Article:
In the construction of new homes, building for optimum energy efficiency is often a high priority. What about those of us who live in an older historic home? These homes were built before any of the more modern energy saving innovations. Is there no way to be energy conscious in these types of homes then?
The truth is that many older homes were built to be energy efficient, to some degree, more so than even new homes. How is that? Let’s look at a few of these ways:
Historic homes were often constructed using brick or masonry. Heavy-duty materials like this are usually very thick, so walls constructed in this way are good at retaining heat.
Modern homes today are frequently built with more windows than is needed, for aesthetic purposes. Historic homes were usually designed with windows which were positioned for maximum light efficiency and good ventilation. They also frequently have shutters or places for curtains and drapes which is ideal insulation. These all contribute to better energy efficiency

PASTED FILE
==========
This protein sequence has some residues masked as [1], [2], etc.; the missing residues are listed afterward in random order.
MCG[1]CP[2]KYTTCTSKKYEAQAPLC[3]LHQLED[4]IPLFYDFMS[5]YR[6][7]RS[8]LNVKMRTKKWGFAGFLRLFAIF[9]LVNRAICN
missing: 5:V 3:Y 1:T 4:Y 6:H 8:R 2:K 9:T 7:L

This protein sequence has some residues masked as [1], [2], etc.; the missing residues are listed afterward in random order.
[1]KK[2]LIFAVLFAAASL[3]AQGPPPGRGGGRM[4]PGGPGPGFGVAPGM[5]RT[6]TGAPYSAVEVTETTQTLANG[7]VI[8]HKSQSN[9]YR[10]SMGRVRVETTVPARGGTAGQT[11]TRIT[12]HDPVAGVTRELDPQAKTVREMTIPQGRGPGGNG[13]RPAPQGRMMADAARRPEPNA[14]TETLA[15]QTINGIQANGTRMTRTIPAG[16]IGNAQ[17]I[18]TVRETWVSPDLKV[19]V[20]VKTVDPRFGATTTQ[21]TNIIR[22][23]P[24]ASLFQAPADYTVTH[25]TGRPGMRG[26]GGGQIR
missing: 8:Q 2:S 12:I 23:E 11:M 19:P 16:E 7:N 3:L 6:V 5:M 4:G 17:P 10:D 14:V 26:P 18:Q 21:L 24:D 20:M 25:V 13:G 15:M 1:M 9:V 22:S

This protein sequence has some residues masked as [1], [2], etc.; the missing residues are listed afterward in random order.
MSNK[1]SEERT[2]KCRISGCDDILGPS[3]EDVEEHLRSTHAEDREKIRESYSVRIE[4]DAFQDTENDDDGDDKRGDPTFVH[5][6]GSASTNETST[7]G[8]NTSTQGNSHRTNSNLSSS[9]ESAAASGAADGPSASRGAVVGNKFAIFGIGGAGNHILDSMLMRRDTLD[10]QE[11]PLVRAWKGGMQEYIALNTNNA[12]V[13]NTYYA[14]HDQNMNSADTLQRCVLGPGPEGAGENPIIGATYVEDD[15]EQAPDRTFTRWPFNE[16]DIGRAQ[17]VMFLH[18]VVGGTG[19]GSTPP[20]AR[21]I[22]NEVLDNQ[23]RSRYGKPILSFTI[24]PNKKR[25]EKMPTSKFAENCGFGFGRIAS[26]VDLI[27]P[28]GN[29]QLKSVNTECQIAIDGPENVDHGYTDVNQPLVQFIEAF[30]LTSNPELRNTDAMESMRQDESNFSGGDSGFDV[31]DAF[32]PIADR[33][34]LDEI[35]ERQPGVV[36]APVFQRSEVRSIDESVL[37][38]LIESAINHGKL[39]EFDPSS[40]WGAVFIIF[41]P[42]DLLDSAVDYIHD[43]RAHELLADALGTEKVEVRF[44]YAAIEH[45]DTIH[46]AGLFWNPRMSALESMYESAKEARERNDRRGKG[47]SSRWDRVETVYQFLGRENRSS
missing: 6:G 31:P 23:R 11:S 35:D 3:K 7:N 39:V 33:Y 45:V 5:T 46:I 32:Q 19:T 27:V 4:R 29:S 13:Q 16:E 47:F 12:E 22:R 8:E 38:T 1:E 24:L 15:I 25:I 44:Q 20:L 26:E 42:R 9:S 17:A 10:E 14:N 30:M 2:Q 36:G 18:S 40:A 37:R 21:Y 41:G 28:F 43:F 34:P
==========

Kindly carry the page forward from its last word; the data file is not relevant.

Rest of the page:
Exteriors of older homes were painted with lighter colors in hotter areas of the country, in order to reflect the hot sun. This helps to make the interiors cooler.
Historic homes that were constructed in hotter parts of the country also contain features such as porches, exterior balconies, wide roof overhangs and well positioned trees good for shade.
We can see from this brief consideration, that if you have the joy of living in a historic home, it doesn’t mean we can’t be energy conscious. In fact we may have been more than we thought. Are there even more ways we can adapt this type of home for even better energy savings? We will consider this in our next article.